Gohu, whose baptismal name is Eileen Joan but had a mother enamored with the voice of Joni James and gave that nickname to her daughter, says, “Over time I felt the need to express myself. I’ve always had a pencil with me so I taught myself to draw and paint, developed my own methods, and signed up for a class under Fernando Sena.”
Sena’s assistants often corrected her and told her to follow the way things were done in the class. One day, the soft-spoken Gohu went up to Sena to ask, “Am I good enough?” He answered, “Magaling ka naman (you’re good).” That was when he told the assistants to leave her be because she already had her own style.
She interprets the news, usually the story behind the big photo on the Sunday front page, using acrylic paint (10 layers of it) on canvas. She says, “I pick up something interesting or even something stupid that people are making a big deal out of, then I paint.” Subjects range from a scandal in Boracay to carefree kids ignoring warnings of a drought.
Ong, 35, a Mass Communication graduate of Assumption College, has been crocheting since her grade-school home economics class days. Even then, she was already a nonconformist. Although they had to follow patterns, she did out-of-the-box variations, would be the first to finish and earn high grades.
She describes her crochet art as a calling, adding that she doesn’t quit until the work is done, even if it measures a huge 127” x 14”. Her work includes accessories like coin pouches, shoulder bags and neckpieces.
For a year, she exhibited large wall pieces at Likha Diwa, Kanlungan ng Sining Gallery at Rizal Park, San Beda Museum, and Espasyo Siningdikato in Dasmariñas, Cavite, but refused to sell them despite viewers’ interest. At the openings, she’d don a big cape and dance to percussion instruments that she herself crocheted with shells and beads (these have the sound of rain sticks). Those who have seen her perform say the cape radiates light and a healing energy that makes them feel lighter.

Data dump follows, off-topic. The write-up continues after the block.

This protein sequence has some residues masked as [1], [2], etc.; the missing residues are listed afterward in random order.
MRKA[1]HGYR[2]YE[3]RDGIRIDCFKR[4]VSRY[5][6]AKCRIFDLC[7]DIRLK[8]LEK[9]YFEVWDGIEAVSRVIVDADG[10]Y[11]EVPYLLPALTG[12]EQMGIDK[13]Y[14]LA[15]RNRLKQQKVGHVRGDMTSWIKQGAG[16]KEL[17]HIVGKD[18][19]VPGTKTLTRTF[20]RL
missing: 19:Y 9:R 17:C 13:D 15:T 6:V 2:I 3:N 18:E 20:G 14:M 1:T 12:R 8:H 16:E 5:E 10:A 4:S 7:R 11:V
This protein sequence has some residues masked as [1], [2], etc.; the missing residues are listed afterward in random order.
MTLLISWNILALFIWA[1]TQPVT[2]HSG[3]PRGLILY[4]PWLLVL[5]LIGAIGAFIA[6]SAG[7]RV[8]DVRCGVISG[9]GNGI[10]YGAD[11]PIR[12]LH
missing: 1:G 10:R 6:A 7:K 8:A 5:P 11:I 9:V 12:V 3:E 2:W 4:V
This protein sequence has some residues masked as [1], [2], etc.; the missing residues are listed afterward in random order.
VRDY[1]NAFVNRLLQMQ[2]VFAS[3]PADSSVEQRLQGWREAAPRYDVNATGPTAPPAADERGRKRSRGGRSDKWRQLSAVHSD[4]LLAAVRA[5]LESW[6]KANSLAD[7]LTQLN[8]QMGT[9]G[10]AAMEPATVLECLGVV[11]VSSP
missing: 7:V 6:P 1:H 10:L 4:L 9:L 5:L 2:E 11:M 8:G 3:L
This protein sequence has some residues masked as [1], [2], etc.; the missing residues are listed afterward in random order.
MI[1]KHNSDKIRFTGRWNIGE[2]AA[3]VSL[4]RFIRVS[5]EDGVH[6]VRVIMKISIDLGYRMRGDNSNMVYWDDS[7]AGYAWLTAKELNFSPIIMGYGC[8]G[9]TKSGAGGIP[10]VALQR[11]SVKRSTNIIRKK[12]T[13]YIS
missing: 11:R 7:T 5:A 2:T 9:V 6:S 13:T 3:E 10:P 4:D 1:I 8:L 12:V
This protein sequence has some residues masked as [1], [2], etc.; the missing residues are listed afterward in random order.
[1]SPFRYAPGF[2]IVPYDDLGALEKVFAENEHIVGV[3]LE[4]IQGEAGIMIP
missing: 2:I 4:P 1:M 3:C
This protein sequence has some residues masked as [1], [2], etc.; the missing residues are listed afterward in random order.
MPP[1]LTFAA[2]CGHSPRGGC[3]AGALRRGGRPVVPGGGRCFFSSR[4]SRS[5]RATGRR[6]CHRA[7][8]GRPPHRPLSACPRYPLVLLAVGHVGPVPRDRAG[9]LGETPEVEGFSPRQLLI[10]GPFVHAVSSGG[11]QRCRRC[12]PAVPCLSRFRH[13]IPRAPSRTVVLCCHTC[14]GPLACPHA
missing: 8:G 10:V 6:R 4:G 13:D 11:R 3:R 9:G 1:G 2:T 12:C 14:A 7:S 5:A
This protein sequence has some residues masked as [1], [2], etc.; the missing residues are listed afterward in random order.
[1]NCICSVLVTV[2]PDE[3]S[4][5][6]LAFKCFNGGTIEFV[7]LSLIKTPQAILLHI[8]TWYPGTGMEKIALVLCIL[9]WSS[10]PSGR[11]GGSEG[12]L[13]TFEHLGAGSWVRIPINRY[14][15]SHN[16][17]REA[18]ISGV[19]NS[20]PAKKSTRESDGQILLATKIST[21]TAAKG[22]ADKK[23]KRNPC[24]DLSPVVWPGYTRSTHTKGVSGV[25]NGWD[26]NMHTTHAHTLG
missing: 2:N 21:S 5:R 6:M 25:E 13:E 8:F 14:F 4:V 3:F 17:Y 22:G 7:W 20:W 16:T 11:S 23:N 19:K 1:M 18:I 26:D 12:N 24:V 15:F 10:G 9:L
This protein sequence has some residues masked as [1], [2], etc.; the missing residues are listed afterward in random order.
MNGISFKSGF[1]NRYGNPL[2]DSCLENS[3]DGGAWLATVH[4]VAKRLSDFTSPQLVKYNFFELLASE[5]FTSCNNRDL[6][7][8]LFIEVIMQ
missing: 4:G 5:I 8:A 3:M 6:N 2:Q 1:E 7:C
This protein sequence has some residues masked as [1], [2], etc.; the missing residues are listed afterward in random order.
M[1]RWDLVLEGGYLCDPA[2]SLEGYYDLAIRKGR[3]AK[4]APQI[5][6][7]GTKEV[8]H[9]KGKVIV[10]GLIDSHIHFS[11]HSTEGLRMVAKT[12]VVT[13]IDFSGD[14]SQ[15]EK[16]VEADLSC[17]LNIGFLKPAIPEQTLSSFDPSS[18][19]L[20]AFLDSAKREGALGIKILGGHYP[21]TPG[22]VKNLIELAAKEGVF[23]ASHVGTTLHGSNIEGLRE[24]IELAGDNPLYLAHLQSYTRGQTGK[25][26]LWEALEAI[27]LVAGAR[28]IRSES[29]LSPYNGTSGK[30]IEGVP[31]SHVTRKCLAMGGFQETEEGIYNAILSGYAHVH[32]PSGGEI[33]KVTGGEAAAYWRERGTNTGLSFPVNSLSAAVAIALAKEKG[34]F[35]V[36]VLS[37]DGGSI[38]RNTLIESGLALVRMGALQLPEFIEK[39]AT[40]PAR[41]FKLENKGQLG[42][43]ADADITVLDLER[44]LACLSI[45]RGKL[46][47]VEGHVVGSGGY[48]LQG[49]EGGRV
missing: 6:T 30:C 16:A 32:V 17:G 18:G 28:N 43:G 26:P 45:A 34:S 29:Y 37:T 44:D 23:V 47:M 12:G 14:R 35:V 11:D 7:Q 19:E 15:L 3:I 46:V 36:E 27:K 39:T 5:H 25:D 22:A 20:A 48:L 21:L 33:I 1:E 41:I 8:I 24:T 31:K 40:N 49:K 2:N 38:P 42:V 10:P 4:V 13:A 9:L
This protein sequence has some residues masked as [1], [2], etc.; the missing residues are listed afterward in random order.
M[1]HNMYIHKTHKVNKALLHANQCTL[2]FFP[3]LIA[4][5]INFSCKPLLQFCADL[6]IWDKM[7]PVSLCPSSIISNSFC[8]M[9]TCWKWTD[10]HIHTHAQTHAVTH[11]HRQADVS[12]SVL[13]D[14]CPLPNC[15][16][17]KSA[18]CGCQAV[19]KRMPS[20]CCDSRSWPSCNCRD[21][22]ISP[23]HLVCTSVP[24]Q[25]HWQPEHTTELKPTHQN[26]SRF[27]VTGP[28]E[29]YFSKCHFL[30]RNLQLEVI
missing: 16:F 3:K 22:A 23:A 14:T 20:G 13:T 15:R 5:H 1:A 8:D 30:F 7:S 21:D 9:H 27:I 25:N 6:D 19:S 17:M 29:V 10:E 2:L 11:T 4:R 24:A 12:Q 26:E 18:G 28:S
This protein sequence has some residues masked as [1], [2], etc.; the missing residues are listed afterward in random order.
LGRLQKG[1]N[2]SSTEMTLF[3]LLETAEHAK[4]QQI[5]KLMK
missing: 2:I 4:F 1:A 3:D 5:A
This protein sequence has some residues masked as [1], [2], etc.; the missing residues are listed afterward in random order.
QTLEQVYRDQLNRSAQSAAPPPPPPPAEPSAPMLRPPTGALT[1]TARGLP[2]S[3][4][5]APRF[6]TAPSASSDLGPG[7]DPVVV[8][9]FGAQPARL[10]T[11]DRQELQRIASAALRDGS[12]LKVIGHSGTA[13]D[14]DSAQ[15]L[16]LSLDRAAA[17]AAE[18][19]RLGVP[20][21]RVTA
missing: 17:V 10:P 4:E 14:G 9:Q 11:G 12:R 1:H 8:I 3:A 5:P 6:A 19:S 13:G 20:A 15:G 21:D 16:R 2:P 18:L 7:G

She says, “I couldn’t let my works go because I couldn’t repeat the experience of making them. I kept almost all my works. When I used small pouches, friends or coworkers asked the price and I only smiled. My inspiration is from my heart and soul. Selling them felt like selling my heart and soul. I felt that my work was priceless as I gave my whole being so passionately into its making. They were like my children.”
She learned detachment when she overheard comments like “Why isn’t she selling? Is she selfish?” or “What’s the point in exhibiting?”
She realized some people might have a real connection with her work, which might help them.
“I saw the light—that I didn’t have to belong to a tribe to make art or perform it. Sharing yourself to others is the best gift you can give.”
She hopes that sales from her works will fund pet projects: an exhibit-fashion show; puppet poetry; bayanihan involving a huge work that would need help from people who can fix ropes so she can crochet the form. For the last, she might use tons of ropes and look for a big venue to make it.
Through all this she feels protected by what her husband Norman Ramirez calls her “totem”—an angel-butterfly.